What have I been reading

All my good intentions to write about books I am reading disappeared with the New Year. Rather ironic considering a new year is when people start new habits, not stop them. Now I cannot remember too many of the books I read but here are a few I remember

Suits by Nina Godiwalla. The author is a second generation Indian (Parsi) in the U.S. who works as an analyst with Morgan Stanley. Starry-eyed and fresh out of her college, she is bowled over by Wall Street till she realizes how soul-sucking the experience can be. For someone who has worked in a similar atmosphere where people think their jobs make them the most important persons on earth and should be prioritized over a personal life, the book has several ‘ah-ha’ moments. Even otherwise, it is a good insight into what lies behind the glamour of sharp suits and an expensive lifestyle on Wall Street.

Major Pettigrew’s Last Stand by Helen Simonson - This book was borrowed from P who recommended it as a nice and entertaining read. Indeed it was. This is a charming tale about a stiff upper lipped British widower who gradually falls in love with his Pakistani neighbour while trying to get used to the man his son is growing into. The book gave an insight into the other side of the ‘Desi’ experience viz how provincial white locals see immigrants.

The Happiness Project by Gretchen Rubin. Last year end was also a time of thinking about stress and its effects on health. This meant that I was scouring the book shelves to find books on happiness, spirituality and all the other fluffy stuff that I had considered fluffy for a long time. In the end I settled for this book which was really secondary material considering it documented the author’s year long project at finding happiness and her view of the literature she had read on happiness and spirituality. (I was much too lazy to read primary stuff). However, unlike what I had expected out of a book that veered very dangerously into the Self-Help category, this seemed like a cheerful first person account of their own experiences, much like writing about discovering trekking or something similar. The book is divided into twelve months and in each month, the author focuses on a particular feature of her life to work on making it better. The part I liked the most was about learning to be content. When it comes down to the basics, almost all of us have highs and lows that veer around a median. Unfortunately as the years get on (or perhaps as one moves towards an early mid-life crisis?) the focus on the lows make things look bleak. This is where the insight about ‘It is not enough to have stuff’ but ‘it is also important to be able to appreciate the stuff you have’ begins to make sense. A good read if you are looking to connect with the general world in its search for happiness.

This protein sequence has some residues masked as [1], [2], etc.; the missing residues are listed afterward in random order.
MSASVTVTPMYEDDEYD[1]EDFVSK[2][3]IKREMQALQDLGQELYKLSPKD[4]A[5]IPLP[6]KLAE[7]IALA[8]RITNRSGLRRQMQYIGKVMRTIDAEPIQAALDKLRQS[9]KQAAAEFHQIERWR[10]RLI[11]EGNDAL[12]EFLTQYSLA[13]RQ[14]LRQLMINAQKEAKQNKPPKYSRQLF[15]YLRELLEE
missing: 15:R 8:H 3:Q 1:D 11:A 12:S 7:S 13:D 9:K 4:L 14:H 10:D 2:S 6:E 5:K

In between all these books, I am quite sure I did a bit of other reading too but now my memory falters. However, the Pench trip did provide some interesting reading.

The Palace of Illusions by Chitra Banerjee Divakaruni - I had been wary of this author for some time from a previous experience of reading a rather depressing book (cannot recall this one). However quite a few people, including the Sis had recommended this book. The book tells the Mahabharata from Draupadi’s point of view. Needless to say, it is coloured by contemporary feminist views and hence makes for interesting reading. The author also introduces a whole new angle (or is it not that new?) about Draupadi having a thing for Karna. This becomes a bit tedious after a while since it takes away from the main events themselves and Draupadi’s take on them. However that is a minor quibble. The book shows Draupadi’s rise from a willful and innocent young girl to a woman who plays politics well and eventually causes the Kurukshetra war. It also shows Draupadi’s view of other characters, primarily the female ones given that they are the ones she interacts most with. I quite liked her analysis of Kunti, which was quite contrary to the image of a pious mother and regal royal you normally have.